I’m currently unemployed, however I don’t know what job I might end up in. What specific learning interventions should I undertake?

Even if unemployed, members/associates should continue to reflect on and undertake lifelong learning through relevant learning interventions. This does not need to be in the form of paid-for online courses as there is a wide variety of learning material available for free online and free learning and development activities are also provided by SAICA.


Members who are unemployed should use their best judgement based on the competencies required for their previous role(s) to identify any competence gaps and undertake learning activities to assist them in addressing these gaps. Members/associates should also consider the need for reskilling as employers are looking for a new skill set that is fit for the future.  To assist in this regard, SAICA has developed the CA Pathways to Relevance framework which will assist you in identifying the competencies you should develop to ensure you are fit for the future world of work. You can get more information here:


As soon as the member ventures into a new role/identify what he/she would like to pursue, the member should then reflect on competencies required for the ‘new role’ and continue with their reflective plan accordingly.

What is the CA Pathways to Relevance (CAPtR) ?

The CA Pathways to Relevance is the name of the post-qualification competency framework.


The new future-focused competency framework provides a view of selected career paths and associated competencies required to remain relevant now and into the future. The framework defines the knowledge, skills, and attributes needed for CAs(SA) within 10 identified career paths. Each career path has a defined set of competencies and denotes the required level of proficiency needed to perform the role effectively at entry, mid- and senior management levels.

For further information, kindly visit

How will SAICA support members/associates to be compliant?

SAICA developed the CA Pathways to Relevance (CAPtR) and the reflective plan template to support members to be compliant. Furthermore, SAICA also offers webinars, seminars and training events to support members in this regard. There are also a number of resources available on the SAICA website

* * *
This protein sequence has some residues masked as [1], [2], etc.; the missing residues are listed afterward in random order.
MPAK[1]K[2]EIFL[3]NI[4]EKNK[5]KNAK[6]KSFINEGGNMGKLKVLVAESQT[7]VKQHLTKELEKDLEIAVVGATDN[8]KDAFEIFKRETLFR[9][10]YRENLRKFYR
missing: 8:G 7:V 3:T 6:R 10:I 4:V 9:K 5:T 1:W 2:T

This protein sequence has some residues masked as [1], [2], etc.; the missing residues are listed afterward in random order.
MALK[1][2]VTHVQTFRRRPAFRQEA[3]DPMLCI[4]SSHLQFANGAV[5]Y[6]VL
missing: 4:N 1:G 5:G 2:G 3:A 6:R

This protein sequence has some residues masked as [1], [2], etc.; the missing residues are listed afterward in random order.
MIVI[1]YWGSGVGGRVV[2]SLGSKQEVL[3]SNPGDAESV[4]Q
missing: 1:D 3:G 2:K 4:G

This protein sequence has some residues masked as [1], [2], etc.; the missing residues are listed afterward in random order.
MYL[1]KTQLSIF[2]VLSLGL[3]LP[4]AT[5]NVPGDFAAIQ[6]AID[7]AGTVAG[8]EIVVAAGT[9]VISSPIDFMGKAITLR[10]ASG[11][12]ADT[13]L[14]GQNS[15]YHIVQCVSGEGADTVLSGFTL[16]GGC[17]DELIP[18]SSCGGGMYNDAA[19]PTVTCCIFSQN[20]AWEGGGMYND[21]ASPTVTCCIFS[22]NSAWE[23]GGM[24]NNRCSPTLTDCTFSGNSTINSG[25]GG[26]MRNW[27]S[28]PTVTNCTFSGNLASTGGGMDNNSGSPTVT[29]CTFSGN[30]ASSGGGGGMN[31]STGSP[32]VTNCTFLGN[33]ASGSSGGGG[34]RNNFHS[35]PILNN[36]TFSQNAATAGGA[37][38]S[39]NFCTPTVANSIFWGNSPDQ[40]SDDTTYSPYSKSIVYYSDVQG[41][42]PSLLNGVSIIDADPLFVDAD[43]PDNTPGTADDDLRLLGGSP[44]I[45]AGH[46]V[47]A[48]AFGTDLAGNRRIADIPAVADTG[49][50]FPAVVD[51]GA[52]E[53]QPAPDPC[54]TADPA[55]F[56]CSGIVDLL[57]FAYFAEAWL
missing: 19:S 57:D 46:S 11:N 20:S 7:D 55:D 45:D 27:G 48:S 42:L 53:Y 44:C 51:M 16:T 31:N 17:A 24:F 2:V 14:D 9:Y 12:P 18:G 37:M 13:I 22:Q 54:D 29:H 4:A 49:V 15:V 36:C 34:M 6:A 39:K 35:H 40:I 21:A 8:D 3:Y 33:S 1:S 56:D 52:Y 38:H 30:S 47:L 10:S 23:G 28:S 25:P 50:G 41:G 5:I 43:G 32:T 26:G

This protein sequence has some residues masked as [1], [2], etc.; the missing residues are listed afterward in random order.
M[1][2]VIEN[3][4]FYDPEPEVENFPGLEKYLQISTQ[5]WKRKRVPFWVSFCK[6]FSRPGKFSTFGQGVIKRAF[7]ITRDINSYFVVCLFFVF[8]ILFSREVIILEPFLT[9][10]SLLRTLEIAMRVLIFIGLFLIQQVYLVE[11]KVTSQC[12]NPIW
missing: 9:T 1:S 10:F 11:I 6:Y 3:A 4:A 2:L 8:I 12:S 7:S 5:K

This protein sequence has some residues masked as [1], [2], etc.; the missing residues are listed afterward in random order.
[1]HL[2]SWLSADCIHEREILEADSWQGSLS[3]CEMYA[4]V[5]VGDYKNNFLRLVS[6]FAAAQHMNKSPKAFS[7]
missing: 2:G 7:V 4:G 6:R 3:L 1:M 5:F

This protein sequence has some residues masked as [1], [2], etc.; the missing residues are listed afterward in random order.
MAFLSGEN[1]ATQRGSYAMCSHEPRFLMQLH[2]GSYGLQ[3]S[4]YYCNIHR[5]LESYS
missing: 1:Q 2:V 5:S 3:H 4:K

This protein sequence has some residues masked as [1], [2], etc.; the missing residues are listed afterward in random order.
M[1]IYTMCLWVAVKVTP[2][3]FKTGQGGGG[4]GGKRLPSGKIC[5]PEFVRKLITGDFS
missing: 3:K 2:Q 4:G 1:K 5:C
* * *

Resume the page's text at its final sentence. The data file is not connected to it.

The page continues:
For further information, kindly visit the New CPD Policy microsite

What are the transitional arrangements from moving from input-based to output-based in terms of one’s CPD cycle?”

There are no transitional arrangements. The CPD policy came into effect on 1 January 2020.

What does non-compliance with the CPD policy constitute?

You will be considered non-compliant with the CPD policy if:

      • You do not submit your annual declaration timeously; or
      • You do not submit evidence of your reflective plan when selected for monitoring

The new SAICA output-based CPD process

SAICA’s new CPD model more explicitly recognises that different professionals have different development needs and requires practitioners to take ownership of their professional development by following three broad stages of the output-based CPD reflective cycle. These stages are PAR:

  1. Planning through reflecting on your practice to identify their own developmental needs
  2. Action by undertaking appropriate CPD activities to meet the developmental need(s) you have identified and applying what you have learnt to your practice; and
  3. Reflecting by measuring the impact of CPD on your practice and identifying any further developmental needs.

Why has the CPD policy been revised?

The CPD policy has been revised to ensure that it is based on adult education principles which include that learners:

  • Know why they need to learn something (the learning experience must add value and help them achieve their goals);
  • Want to be respected as capable learners. This means the adult is given choices and sets their own learning objectives based on what they need to achieve in their specific role;
  • They already have some experience and they should be encouraged to use these experiences and apply this to new learning opportunities;
  • They want learning to occur timeously (they are only ready to learn when they have identified something they want to know or become proficient at); and

Both internal and external factors play a role in motivating adult learners (e.g. increased job satisfaction, increase in pay).

Why did SAICA change from an optional input or output-based approach to a purely output-based approach?

The objective of Continuing Professional Development (CPD) is to promote up-to-date,
high-quality services by ensuring that practitioners have access to the necessary learning opportunities to maintain and improve their ability to practice. An input-based approach to CPD focuses mainly on hours and activities, and it often neglects the actual purpose of CPD, which is for practitioners to enhance their knowledge, acquire new skills and build on existing ones through continual reflection. The input-based approach to CPD often drives a compliance-based, number-driven view of learning which is in contrast to what SAICA wishes to achieve through its CPD policy; a commitment to lifelong learning where CPD activity includes work-based learning, undertaking new projects at work, online reading, researching particular issues relating to clients or a specific role, and focused discussions with colleagues or professional advisers.

Under the new CPD policy, there is no requirement to achieve a certain number of hours or points – the important feature is that consideration is given to the requirements of the position and that learning addresses this.